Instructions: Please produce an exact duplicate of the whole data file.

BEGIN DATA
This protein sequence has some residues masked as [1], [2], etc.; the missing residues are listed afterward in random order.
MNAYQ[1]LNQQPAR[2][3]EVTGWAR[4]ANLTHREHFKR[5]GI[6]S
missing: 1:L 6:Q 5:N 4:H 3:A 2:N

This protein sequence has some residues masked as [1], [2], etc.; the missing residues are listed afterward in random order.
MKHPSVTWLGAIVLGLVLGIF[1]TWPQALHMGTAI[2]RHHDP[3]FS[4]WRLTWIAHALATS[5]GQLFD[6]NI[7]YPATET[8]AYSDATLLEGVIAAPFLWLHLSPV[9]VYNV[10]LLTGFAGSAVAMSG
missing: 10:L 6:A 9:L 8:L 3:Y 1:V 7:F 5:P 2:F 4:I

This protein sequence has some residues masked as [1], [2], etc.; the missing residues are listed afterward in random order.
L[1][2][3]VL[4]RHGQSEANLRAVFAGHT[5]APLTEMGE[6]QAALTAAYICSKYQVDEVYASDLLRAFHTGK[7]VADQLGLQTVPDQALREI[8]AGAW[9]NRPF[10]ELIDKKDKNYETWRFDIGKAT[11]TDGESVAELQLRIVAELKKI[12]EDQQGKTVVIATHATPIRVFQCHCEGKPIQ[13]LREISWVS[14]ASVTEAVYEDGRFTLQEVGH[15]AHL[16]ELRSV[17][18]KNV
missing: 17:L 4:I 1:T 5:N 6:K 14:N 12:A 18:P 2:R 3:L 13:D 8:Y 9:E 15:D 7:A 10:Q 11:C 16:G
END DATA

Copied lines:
This protein sequence has some residues masked as [1], [2], etc.; the missing residues are listed afterward in random order.
MNAYQ[1]LNQQPAR[2][3]EVTGWAR[4]ANLTHREHFKR[5]GI[6]S
missing: 1:L 6:Q 5:N 4:H 3:A 2:N

This protein sequence has some residues masked as [1], [2], etc.; the missing residues are listed afterward in random order.
MKHPSVTWLGAIVLGLVLGIF[1]TWPQALHMGTAI[2]RHHDP[3]FS[4]WRLTWIAHALATS[5]GQLFD[6]NI[7]YPATET[8]AYSDATLLEGVIAAPFLWLHLSPV[9]VYNV[10]LLTGFAGSAVAMSG
missing: 10:L 6:A 9:L 8:L 3:Y 1:V 7:F 5:P 2:F 4:I

This protein sequence has some residues masked as [1], [2], etc.; the missing residues are listed afterward in random order.
L[1][2][3]VL[4]RHGQSEANLRAVFAGHT[5]APLTEMGE[6]QAALTAAYICSKYQVDEVYASDLLRAFHTGK[7]VADQLGLQTVPDQALREI[8]AGAW[9]NRPF[10]ELIDKKDKNYETWRFDIGKAT[11]TDGESVAELQLRIVAELKKI[12]EDQQGKTVVIATHATPIRVFQCHCEGKPIQ[13]LREISWVS[14]ASVTEAVYEDGRFTLQEVGH[15]AHL[16]ELRSV[17][18]KNV
missing: 17:L 4:I 1:T 5:N 6:K 14:N 12:A 18:P 2:R 3:L 13:D 8:Y 9:E 15:D 7:A 10:Q 11:C 16:G